CAMERON INDOOR STADIUM/DURHAM—It’s five minutes before tipoff against North Carolina State at Cameron Indoor Stadium, on a cold, clear Saturday in mid-January, and the Duke men’s basketball team is taking warmups. The team looks loose; it’s been five days since their last game, when the Blue Devils fought off gritty Virginia, despite another rough night of shooting from freshman star Jabari Parker.
There’s an especially marked difference in the body language of Parker, who rolls through the layup line like he’s spent those five days in a massage parlor. A great tension seems to have been released from between his sizable shoulder blades. The monkey is off his back. Maybe he’s read the articles about the struggles of past extraordinary freshman: All-Star Carmelo Anthony’s slump in January 2003, NBA scoring king Kevin Durant’s string of shooting under 40 percent in the first two months of 2007.
Or maybe he just knows he’s playing NC State.
“Attacking,” was how Coach Mike Krzyzewski described Parker and his 23-point performance, which included seven rebounds, three steels, an assist, and 10 first-half trips to the free throw line, as Duke thumped the Wolfpack 95-60. “Everything was really good today,” Krzyzewski added.
It didn’t start that way for the Blue Devils. After screaming and swearing with fierce energy en route from the locker room to the floor, they botched the first five minutes of the game, missing shots and allowing copious offensive rebounds. By the second half, it was a highlight reel. A manic Coach Krzyzewski incited his team to such a high defensive fervor that they scoured State with 14 steals and stood defiantly in the path of their own Duke cheerleaders, boxing the nervous young women out of their rightful routines of crosscourt flips. Off a fast break, with 10 minutes to go, Andre Dawkins flipped in a signature three pointer, smooth as a baby’s bottom, one of three he’d make in his thirteen minutes on the court, to put the Blue Devils up by 21, followed by a garbage time installment of the Rasheed Sulaimon Show, in which a rangy Texas slasher takes hapless dudes one-on-one late in the shot clock for easy basket after basket. It looked fun.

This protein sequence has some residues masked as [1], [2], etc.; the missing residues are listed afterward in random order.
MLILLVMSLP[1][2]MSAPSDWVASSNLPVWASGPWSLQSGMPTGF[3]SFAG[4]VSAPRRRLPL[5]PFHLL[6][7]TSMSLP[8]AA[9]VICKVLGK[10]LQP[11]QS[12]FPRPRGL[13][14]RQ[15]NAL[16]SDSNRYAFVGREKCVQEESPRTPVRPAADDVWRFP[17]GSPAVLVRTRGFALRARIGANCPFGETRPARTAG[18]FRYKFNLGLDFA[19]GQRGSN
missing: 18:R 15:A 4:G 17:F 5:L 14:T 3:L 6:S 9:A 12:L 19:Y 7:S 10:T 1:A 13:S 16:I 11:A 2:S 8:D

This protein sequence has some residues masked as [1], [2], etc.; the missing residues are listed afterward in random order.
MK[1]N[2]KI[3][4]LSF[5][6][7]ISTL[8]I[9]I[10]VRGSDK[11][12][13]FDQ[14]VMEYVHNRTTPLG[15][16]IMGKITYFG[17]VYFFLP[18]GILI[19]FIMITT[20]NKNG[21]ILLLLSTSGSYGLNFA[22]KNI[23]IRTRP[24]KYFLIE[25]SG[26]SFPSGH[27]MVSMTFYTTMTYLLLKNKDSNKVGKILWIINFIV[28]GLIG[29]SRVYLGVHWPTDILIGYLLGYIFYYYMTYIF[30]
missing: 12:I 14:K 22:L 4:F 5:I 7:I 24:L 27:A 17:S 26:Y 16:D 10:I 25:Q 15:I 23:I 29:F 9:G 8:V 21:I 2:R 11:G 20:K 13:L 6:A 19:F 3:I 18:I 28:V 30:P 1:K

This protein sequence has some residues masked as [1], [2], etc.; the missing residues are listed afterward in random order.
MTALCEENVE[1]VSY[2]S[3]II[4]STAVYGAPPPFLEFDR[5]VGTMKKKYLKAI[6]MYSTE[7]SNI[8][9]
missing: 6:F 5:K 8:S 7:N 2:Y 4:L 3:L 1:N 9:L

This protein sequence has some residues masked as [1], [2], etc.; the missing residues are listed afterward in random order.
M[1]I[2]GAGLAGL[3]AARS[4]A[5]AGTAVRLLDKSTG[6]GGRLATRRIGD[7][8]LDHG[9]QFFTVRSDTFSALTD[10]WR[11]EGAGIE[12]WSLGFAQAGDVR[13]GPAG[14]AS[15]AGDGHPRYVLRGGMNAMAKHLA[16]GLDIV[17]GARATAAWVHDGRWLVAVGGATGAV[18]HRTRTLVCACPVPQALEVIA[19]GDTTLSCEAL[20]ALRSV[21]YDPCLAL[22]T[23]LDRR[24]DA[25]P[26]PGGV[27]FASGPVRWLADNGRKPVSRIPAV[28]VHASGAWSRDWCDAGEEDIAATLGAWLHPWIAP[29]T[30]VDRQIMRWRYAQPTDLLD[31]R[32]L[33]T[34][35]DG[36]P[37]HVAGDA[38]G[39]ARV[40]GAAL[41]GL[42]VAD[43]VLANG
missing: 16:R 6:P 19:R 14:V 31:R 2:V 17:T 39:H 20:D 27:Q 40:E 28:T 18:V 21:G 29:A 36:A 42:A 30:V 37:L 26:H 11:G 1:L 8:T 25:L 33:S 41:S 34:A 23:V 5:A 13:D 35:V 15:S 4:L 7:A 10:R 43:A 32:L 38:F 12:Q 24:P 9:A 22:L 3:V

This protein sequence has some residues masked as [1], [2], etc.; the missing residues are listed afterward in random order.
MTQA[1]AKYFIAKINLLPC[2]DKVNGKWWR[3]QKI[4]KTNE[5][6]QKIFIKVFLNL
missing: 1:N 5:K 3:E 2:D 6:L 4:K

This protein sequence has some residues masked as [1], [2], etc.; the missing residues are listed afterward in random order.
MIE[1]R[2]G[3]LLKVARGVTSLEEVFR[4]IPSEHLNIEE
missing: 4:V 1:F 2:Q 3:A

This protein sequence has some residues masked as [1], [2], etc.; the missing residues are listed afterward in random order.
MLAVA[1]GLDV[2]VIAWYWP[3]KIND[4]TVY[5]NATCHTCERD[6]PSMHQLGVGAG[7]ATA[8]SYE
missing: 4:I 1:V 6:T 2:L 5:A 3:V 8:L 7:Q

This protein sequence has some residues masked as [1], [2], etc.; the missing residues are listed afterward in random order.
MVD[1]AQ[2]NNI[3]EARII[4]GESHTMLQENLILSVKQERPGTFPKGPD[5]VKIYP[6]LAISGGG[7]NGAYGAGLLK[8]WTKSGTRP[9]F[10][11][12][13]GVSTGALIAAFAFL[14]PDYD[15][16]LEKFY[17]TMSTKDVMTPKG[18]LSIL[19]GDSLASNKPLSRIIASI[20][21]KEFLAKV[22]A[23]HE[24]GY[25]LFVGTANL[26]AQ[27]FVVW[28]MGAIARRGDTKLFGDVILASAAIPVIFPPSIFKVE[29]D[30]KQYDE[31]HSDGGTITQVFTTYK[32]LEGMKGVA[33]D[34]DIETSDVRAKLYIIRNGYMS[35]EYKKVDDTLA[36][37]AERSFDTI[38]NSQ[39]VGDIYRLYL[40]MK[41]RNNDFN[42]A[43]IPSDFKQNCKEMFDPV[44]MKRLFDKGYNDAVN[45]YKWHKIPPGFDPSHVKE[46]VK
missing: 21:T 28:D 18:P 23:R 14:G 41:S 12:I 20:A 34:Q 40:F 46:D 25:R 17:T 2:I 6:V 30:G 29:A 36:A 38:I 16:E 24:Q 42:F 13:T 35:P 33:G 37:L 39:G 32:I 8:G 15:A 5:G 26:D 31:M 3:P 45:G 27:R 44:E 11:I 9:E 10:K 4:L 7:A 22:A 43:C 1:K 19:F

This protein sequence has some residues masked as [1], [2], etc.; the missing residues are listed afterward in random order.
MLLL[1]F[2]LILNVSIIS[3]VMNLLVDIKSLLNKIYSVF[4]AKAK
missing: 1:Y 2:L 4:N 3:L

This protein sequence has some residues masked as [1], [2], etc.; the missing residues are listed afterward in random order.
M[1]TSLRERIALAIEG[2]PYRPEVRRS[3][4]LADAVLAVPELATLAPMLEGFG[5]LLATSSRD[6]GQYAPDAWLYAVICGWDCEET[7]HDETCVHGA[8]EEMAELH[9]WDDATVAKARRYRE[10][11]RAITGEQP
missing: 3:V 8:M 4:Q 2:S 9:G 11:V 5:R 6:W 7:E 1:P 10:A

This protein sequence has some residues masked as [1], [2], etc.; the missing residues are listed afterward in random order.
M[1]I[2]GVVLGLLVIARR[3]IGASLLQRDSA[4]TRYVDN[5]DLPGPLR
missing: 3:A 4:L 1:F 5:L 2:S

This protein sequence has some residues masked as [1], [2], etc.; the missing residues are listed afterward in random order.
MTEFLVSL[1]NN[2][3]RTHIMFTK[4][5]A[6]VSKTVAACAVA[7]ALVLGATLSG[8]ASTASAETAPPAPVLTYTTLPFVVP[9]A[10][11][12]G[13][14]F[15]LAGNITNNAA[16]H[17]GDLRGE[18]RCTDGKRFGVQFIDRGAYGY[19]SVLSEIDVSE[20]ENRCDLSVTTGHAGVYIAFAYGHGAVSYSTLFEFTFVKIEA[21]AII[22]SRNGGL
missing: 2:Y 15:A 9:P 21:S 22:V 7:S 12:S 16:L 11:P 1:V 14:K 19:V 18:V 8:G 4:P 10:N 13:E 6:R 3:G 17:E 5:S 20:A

“It ain’t fun,” said NC State coach Mark Gottfried. He lauded Duke’s “depth and pressure defense,” while describing several of his own big men as “not the most agile guys.” Besides his sophomore star T.J. Warren, who fought for 23 points on 9-19 shooting, no other of Gottfried’s players managed double digits, while together turning the ball over 21 times—“live turnovers” Krzyzewski called them, meaning they’d led to easy shots and points.
This was the game that Duke fans hoped for and expected after the tough victory against Virginia last Monday night, when the team showed a physical and mental toughness missing from their losses at Notre Dame and Clemson. Asked if this was his team’s best performance yet, Krzyzewski agreed mildly before meditating on the continuing inconsistencies lurking beneath the final score. “We’re more prone to having guys bad then good instead of always good,” the Duke coach said, singling out Rodney Hood—who had a comparatively leisurely 11 points, 1 rebound, 3 assists and 3 steals—as his most dependable performer. “Quinn should be able to do that,” Krzyzewski added, thoughtfully.
Despite the afternoon drubbing, the Blue Devils have yet to win a true road game, and get their chance on Wednesday night, against Miami, a team that plays ferocious defense and hopes to rekindle Duke’s inconsistencies and Parker’s slump.
Box score here.